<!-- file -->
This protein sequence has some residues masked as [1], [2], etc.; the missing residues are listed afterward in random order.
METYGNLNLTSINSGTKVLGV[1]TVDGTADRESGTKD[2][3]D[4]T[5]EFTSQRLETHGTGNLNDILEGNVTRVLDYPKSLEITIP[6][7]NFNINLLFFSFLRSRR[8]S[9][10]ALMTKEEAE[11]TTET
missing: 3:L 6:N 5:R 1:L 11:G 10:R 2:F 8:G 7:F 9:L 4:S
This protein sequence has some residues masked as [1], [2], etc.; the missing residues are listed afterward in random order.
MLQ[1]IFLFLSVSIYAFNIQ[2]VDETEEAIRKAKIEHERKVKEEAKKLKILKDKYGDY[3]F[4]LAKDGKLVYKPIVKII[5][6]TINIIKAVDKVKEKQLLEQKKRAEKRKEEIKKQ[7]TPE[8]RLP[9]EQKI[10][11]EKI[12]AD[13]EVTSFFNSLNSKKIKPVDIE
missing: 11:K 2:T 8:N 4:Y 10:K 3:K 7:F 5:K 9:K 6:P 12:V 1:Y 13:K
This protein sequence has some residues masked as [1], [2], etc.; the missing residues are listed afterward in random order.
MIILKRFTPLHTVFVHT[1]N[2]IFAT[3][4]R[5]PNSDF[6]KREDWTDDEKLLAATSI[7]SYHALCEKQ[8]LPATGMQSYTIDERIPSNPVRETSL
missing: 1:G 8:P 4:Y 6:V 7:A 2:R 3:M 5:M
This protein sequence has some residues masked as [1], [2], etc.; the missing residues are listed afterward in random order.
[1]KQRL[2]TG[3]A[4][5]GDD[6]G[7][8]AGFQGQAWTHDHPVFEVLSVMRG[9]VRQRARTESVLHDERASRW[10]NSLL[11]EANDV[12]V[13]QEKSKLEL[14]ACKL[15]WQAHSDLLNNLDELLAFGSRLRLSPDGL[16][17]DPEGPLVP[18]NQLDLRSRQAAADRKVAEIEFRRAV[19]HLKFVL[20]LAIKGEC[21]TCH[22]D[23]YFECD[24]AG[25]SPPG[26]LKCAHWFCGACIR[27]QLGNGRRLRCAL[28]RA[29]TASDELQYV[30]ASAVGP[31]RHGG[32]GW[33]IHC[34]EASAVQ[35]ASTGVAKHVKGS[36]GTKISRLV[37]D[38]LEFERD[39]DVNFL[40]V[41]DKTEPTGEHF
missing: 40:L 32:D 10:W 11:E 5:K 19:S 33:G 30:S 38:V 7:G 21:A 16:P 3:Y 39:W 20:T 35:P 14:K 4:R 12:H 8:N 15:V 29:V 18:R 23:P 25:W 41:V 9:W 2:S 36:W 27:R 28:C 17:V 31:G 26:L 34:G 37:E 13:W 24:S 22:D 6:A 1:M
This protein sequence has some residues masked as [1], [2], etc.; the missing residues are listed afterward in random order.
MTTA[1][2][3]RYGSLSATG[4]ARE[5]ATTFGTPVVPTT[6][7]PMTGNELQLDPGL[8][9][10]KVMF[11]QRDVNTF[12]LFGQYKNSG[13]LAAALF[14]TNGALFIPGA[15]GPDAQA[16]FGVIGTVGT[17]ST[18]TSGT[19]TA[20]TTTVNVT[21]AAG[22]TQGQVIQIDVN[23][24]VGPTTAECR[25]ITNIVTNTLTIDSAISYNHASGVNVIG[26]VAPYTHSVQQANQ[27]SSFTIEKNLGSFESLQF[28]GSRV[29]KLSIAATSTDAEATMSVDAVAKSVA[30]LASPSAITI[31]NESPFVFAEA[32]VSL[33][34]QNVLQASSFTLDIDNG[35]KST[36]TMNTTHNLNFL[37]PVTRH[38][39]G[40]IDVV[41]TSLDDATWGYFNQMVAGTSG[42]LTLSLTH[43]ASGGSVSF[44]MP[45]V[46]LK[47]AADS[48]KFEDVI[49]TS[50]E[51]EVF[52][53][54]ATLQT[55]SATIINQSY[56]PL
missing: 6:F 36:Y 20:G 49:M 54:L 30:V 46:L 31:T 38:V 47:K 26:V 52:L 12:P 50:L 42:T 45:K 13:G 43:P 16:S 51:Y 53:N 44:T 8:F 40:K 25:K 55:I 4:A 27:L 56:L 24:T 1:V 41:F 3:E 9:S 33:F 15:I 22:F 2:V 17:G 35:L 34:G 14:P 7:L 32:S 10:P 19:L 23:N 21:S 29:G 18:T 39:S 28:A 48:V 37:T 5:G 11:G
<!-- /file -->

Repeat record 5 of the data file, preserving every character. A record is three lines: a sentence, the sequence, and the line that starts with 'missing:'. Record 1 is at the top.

This protein sequence has some residues masked as [1], [2], etc.; the missing residues are listed afterward in random order.
MTTA[1][2][3]RYGSLSATG[4]ARE[5]ATTFGTPVVPTT[6][7]PMTGNELQLDPGL[8][9][10]KVMF[11]QRDVNTF[12]LFGQYKNSG[13]LAAALF[14]TNGALFIPGA[15]GPDAQA[16]FGVIGTVGT[17]ST[18]TSGT[19]TA[20]TTTVNVT[21]AAG[22]TQGQVIQIDVN[23][24]VGPTTAECR[25]ITNIVTNTLTIDSAISYNHASGVNVIG[26]VAPYTHSVQQANQ[27]SSFTIEKNLGSFESLQF[28]GSRV[29]KLSIAATSTDAEATMSVDAVAKSVA[30]LASPSAITI[31]NESPFVFAEA[32]VSL[33][34]QNVLQASSFTLDIDNG[35]KST[36]TMNTTHNLNFL[37]PVTRH[38][39]G[40]IDVV[41]TSLDDATWGYFNQMVAGTSG[42]LTLSLTH[43]ASGGSVSF[44]MP[45]V[46]LK[47]AADS[48]KFEDVI[49]TS[50]E[51]EVF[52][53][54]ATLQT[55]SATIINQSY[56]PL
missing: 6:F 36:Y 20:G 49:M 54:L 30:V 46:L 31:T 38:V 47:K 26:V 52:L 12:P 50:L 42:T 45:K 13:G 43:P 16:S 51:Y 53:N 44:T 8:F 40:K 25:K 55:I 4:A 27:L 56:L 24:T 1:V 41:F 3:E 9:S 33:F 15:I 22:F 2:V 17:G 35:L 34:G 14:P 7:L 32:S 10:P 19:L 23:N 21:S 29:G 18:T 39:S 28:A 48:V 37:T 5:G 11:G